News Archive

Suggested 9/11 Reading

Posted by Mark Sample on Friday, December 2nd, 2005

If you have the time, check out a few of the articles in the Spring 2002 edition of  South Atlantic Quarterly, which is devoted entirely to considering 9/11 and its aftermath(s) from a critical perspective. It’s volume 101, issue 2, and the journal is accessible online through GMU’s library (off-campus access).

In particular, check out the provocative essays by Fredric Jameson, John Milbank, Susan Willis, and Slavoj Zizek. 

Also, I recommend DeLillo’s essay "In the Ruins of the Future," which first appeared in Harper’s in December 2001 and is also available at the Guardian as well.

These readings, though not required, will definitely resonate with Spiegelman’s own account of the happenings and consequences of 9/11.

Wacky Song of Solomon Misreading

Posted by Mark Sample on Thursday, October 20th, 2005

If you have time, don’t forget to check out the crazy wacked-out Song of Solomon (mis)reading I highlighted in class.

bell hooks and “Postmodern Blackness”

Posted by Mark Sample on Monday, September 19th, 2005

I’ve discovered that the link on the reading schedule to the bell hooks article sometimes works, sometimes doesn’t. If it’s not working for you, then you can also get the article by searching for the journal "Postmodern Culture" from the library’s search page. Follow the link to the PMC site (you may or may not need to use your G number). From there, use the pulldown menus to select Volume 1, number 1 of the journal. You’ll see the hooks article listed second in the table of contents. Here’s the citation of the article:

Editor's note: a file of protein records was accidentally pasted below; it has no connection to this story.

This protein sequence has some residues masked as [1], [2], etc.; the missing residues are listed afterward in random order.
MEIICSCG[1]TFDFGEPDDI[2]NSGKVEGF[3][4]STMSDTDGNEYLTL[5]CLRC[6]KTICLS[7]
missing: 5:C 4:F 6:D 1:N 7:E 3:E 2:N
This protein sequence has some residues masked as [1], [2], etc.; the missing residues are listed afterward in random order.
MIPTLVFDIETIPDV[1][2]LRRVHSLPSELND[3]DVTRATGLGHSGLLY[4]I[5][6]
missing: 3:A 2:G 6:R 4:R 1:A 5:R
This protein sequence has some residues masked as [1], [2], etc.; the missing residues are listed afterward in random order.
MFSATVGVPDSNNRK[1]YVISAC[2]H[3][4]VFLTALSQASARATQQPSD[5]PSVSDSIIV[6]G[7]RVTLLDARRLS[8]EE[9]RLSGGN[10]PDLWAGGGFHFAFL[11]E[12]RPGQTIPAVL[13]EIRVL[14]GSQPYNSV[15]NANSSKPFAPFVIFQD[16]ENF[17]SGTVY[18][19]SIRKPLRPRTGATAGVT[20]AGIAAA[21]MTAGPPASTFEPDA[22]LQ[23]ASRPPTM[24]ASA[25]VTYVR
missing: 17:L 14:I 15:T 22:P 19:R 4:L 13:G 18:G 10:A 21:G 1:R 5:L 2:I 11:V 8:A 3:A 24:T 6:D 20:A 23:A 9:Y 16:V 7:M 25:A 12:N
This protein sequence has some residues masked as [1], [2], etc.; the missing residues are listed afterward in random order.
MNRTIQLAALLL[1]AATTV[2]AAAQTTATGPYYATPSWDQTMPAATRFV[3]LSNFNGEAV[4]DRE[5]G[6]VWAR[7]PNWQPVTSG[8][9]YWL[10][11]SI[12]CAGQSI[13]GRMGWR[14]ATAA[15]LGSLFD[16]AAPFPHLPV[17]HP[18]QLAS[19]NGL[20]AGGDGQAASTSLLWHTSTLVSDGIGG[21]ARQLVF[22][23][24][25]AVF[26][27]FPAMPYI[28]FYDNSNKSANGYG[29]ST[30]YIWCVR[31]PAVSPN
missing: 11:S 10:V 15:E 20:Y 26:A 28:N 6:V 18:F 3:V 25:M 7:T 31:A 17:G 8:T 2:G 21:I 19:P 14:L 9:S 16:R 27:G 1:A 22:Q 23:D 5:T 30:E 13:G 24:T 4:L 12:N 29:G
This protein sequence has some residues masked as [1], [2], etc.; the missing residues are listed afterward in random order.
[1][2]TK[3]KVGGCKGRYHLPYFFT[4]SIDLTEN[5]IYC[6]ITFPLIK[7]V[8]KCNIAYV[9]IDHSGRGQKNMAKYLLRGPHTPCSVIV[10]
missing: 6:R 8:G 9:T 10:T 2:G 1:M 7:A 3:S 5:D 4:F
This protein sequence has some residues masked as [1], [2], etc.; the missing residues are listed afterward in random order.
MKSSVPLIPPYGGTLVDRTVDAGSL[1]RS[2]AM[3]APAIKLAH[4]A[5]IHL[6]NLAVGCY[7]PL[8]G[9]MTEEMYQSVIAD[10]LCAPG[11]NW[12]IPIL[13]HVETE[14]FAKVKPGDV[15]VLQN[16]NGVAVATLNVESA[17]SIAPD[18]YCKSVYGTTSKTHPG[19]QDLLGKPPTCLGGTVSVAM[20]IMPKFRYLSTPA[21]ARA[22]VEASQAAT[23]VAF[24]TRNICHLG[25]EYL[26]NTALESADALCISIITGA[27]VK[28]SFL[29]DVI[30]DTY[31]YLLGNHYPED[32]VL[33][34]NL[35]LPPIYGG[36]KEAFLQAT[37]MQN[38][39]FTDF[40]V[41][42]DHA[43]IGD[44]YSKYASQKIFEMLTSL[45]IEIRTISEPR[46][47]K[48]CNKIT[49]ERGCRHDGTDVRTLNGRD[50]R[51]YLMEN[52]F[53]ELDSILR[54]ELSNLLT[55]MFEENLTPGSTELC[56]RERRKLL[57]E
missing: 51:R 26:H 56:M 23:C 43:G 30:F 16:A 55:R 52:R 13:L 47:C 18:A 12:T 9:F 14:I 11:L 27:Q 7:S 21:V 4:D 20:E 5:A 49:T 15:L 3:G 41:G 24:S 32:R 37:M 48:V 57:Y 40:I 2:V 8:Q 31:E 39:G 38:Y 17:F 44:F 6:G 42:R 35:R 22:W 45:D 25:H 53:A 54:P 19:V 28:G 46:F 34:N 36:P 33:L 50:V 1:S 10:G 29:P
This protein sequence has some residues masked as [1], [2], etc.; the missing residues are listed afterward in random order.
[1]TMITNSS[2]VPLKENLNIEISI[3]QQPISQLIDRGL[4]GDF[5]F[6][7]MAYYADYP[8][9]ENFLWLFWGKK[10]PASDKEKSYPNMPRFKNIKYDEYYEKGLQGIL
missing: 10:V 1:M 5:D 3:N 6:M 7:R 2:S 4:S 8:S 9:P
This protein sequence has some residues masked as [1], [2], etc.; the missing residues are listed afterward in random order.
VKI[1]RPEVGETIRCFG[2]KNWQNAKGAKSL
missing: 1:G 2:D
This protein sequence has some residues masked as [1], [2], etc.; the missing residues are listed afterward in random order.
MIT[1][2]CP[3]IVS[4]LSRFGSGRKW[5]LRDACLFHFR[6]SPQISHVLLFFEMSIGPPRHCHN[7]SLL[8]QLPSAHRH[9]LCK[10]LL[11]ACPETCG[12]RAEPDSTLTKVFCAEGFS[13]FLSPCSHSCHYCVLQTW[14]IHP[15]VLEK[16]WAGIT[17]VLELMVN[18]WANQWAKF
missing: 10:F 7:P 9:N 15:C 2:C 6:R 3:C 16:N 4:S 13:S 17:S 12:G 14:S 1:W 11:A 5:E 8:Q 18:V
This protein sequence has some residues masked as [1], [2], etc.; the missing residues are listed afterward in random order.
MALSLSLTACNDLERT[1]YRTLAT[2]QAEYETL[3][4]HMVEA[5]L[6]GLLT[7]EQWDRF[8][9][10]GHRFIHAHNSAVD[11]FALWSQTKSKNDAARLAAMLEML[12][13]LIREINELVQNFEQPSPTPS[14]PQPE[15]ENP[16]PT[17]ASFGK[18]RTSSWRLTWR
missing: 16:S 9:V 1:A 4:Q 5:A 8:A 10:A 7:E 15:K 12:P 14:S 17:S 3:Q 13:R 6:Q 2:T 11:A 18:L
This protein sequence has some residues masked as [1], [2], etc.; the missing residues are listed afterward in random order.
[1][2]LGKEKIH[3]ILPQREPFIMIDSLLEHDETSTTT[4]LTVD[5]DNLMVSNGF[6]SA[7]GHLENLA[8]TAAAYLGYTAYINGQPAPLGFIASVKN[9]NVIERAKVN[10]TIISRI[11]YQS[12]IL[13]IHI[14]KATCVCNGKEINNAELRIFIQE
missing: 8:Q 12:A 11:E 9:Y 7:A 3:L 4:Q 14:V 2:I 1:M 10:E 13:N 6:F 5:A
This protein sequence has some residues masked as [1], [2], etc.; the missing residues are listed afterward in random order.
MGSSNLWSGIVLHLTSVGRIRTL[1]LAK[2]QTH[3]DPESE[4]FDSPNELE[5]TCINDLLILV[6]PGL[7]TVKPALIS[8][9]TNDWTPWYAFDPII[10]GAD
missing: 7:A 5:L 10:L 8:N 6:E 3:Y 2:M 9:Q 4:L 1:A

hooks, bell. "Postmodern Blackness" Postmodern Culture 1.1 (September 1990).

Sorry about the confusion (if there was any). 

Postmodern Literature in a Global Context

Posted by Mark Sample on Friday, September 9th, 2005

A few years ago in The Chronicle of Higher Education there was an interesting article by Michael Berube about teaching postmodern literature classes. Berube is an an eminent literary scholar, and he essentially questions whether the genre of postmodern literature even exists at all. Mostly because everything so-called postmodern literature does has been done before (in as varied forms as Tristam Shandy, Don Quixote, and even Moby Dick).

Now, debating whether X, Y, or Z text counts as postmodern is exactly the sort of thing I said we wouldn’t be doing in class. Nonetheless, Berube reaches some interesting conclusions, the most important of which is that if there is a postmodern literature that English literary critics can talk about, it is in the international literature produced as effect of imperialism, postcolonialism, and now, globalization.

I encourage you to read the Chronicle article, Teaching Postmodern Fiction Without Being Sure That the Genre Exists, and to think about some of these issues as the semester goes on.

Here’s the link to the online bookstore.

Posted by Mike Scalise on Tuesday, September 6th, 2005

You can search by course number, etc.:

Welcome to ENGL 660

Posted by Mark Sample on Tuesday, August 16th, 2005

This is the Fall 2005 class blog for American Postmodernism, a graduate course in the English Department at George Mason University. More news will follow soon.

For now, you can find the most recent versions of the syllabus and reading schedule in the sidebar to the right. I’m still tweaking these documents, so they’re subject to change, but I will post any major revisions to the front page here. And of course, I will hand out a paper version of the syllabus on the first day of class.